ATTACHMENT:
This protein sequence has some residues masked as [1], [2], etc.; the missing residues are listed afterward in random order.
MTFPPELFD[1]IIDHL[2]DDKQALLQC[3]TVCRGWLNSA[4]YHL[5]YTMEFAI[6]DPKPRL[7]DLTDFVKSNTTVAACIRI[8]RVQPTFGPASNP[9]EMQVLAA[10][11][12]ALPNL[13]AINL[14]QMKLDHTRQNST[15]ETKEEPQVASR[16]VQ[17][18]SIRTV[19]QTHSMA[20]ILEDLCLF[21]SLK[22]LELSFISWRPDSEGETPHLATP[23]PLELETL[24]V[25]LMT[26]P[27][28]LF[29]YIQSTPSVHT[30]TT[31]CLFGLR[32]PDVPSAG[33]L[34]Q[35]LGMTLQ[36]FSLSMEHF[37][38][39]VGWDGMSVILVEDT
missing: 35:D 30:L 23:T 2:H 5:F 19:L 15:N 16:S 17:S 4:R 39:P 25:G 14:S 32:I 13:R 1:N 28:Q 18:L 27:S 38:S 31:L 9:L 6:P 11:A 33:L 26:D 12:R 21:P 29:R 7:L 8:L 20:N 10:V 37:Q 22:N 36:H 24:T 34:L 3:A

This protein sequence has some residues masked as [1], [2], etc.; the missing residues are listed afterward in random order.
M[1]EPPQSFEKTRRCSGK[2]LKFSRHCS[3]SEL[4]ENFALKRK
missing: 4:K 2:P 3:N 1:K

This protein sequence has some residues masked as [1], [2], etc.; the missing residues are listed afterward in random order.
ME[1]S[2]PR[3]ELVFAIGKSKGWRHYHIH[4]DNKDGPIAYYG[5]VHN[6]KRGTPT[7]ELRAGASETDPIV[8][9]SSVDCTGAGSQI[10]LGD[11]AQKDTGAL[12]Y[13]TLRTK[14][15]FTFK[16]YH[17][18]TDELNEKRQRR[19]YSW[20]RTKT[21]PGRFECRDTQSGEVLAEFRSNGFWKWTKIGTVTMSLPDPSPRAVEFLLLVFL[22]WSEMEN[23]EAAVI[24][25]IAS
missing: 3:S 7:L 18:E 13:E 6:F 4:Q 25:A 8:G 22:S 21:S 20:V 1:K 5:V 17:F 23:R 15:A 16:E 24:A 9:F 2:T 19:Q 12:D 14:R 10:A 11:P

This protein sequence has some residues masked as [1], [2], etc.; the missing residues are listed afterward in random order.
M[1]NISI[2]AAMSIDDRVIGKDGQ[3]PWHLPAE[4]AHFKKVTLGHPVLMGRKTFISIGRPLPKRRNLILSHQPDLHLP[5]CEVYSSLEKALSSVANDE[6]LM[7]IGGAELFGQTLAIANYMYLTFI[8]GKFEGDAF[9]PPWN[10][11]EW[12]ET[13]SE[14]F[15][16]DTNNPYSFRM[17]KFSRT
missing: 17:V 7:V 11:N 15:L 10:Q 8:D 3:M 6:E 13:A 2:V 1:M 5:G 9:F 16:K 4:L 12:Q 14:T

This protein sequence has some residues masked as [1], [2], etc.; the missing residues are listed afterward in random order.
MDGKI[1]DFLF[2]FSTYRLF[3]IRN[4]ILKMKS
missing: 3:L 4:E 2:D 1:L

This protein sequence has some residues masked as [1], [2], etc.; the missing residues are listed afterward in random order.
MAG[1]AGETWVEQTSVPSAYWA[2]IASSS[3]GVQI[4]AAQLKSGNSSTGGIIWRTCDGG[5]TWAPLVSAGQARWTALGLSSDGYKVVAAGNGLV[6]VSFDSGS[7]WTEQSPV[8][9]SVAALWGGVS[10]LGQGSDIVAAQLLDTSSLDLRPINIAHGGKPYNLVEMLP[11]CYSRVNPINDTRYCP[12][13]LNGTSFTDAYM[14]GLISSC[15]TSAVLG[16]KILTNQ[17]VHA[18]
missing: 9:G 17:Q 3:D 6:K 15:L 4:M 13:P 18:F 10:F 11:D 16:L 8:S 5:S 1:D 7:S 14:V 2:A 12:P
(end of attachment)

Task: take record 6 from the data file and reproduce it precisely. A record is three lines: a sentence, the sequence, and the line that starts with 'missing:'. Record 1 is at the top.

This protein sequence has some residues masked as [1], [2], etc.; the missing residues are listed afterward in random order.
MAG[1]AGETWVEQTSVPSAYWA[2]IASSS[3]GVQI[4]AAQLKSGNSSTGGIIWRTCDGG[5]TWAPLVSAGQARWTALGLSSDGYKVVAAGNGLV[6]VSFDSGS[7]WTEQSPV[8][9]SVAALWGGVS[10]LGQGSDIVAAQLLDTSSLDLRPINIAHGGKPYNLVEMLP[11]CYSRVNPINDTRYCP[12][13]LNGTSFTDAYM[14]GLISSC[15]TSAVLG[16]KILTNQ[17]VHA[18]
missing: 9:G 17:Q 3:D 6:K 15:L 4:M 13:P 18:F 10:F 11:D 16:L 8:S 5:S 1:D 7:S 14:V 2:A 12:P